One of the most fascinating and relevant sessions during our fellowship at the Rotary Peace Centre at Chulalongkorn University in Bangkok in 2011 was on Storytelling for Peacebuilding, facilitated by Dr. Kacie Wallace. For a long time, I longed for an opportunity to try out some of the skills.

This opportunity finally came last month, when I was fortunate enough to be invited to the 4th Annual UNISA Children’s Reading Conference September 11-12, 2012, and the storytelling part that ran up to September 14th. There were three of us international storytellers, myself from Zimbabwe, and two others from Norway and the Philippines, respectively.

Because of my familiarity with South African history, I chose for all my stories the common theme of peace-building. Thus my stories were about how as a human race we can live together in peace; how we can tolerate our differences, respect each other and how we can be at peace with our environment. In Pretoria we told our stories to a wonderful and most appreciative audience at Oost End Primary School. After that we traveled to the North West Province. There, we had an out-of-this-world-experience at the Royal Bafokeng Institute. Before we led our workshops there, we had visited a number of historical places, including Nelson Mandela’s old SOWETO home, the Regina Mundi Church, Hector Pieterson Memorial site and Museum, among others.

At the Royal Bafokeng Institute, we each got an opportunity to facilitate a 3 hour workshop on a topic of our choice, in addition to telling stories. Of course, this had been prearranged and my topic was how we can use stories to build peace. This was based on the premise that people make sense of reality, and construct reality, out of stories. Besides, if you look closely, most conflicts occur because people want only their stories to be listened to, and hardly want to listen to others or put themselves in their shoes.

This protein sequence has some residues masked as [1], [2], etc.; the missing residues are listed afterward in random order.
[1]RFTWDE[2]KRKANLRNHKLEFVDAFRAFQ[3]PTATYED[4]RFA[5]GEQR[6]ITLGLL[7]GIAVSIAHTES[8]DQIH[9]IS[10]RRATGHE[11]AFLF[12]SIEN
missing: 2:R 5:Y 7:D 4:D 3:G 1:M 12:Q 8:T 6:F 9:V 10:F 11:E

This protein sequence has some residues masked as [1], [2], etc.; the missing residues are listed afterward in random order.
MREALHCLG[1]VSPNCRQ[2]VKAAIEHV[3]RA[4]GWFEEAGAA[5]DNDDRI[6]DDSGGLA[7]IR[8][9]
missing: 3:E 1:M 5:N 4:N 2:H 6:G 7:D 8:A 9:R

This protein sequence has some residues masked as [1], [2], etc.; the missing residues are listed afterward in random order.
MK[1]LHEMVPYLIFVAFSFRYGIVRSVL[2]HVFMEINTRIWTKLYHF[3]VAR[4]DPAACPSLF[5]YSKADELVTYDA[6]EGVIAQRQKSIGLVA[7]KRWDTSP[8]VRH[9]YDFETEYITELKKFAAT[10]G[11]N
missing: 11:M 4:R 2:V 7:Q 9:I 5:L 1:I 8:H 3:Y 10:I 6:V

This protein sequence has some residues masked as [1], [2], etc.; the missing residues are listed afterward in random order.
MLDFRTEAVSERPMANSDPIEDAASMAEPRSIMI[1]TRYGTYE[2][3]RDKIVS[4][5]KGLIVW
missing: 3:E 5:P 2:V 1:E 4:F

Conflicts are also born out of the bad stories that we hear about us, about others, and about our future. From the workshop it became clear that while we could not change our stories, we needed to face the truth about them in order to understand who we are, because only then can we know our strengths and weaknesses and be able to listen to others with empathy.

We dwelt much on the River of Life and other practical activities that entrench tolerance, respect and human rights. I do not think that these activities in my group, which were attended by more than 50 adults from the Rustenburg Community, could have come at a better time because, as we went about them, a few kilometers away the Marikana miner strikes were occurring, where apparently more than 30 people had needlessly lost their lives in riots the previous week.

Nevertheless, I was filled with hope in the common story that the racially mixed student body at the Royal Bafokeng was trying to weave together, and that their cheer and evident industry and harmony would spread and live in every nook and cranny of their beautiful Rainbow nation, that is, if nobody shatters their story.

storytelling for peacemaking groupPart of the group that participated in the Storytelling for Peacebuilding Workshop at the Royal Bafokeng Institute.

Edward Chinhanhu wishes to thank Professor Thomas van der Walt and Professor Bosire Onyancha of UNISA, Ms Denise Kunstler of the Language and Literacy Team at the Royal Bafokeng Institute, and their teams for arranging all tours and activities.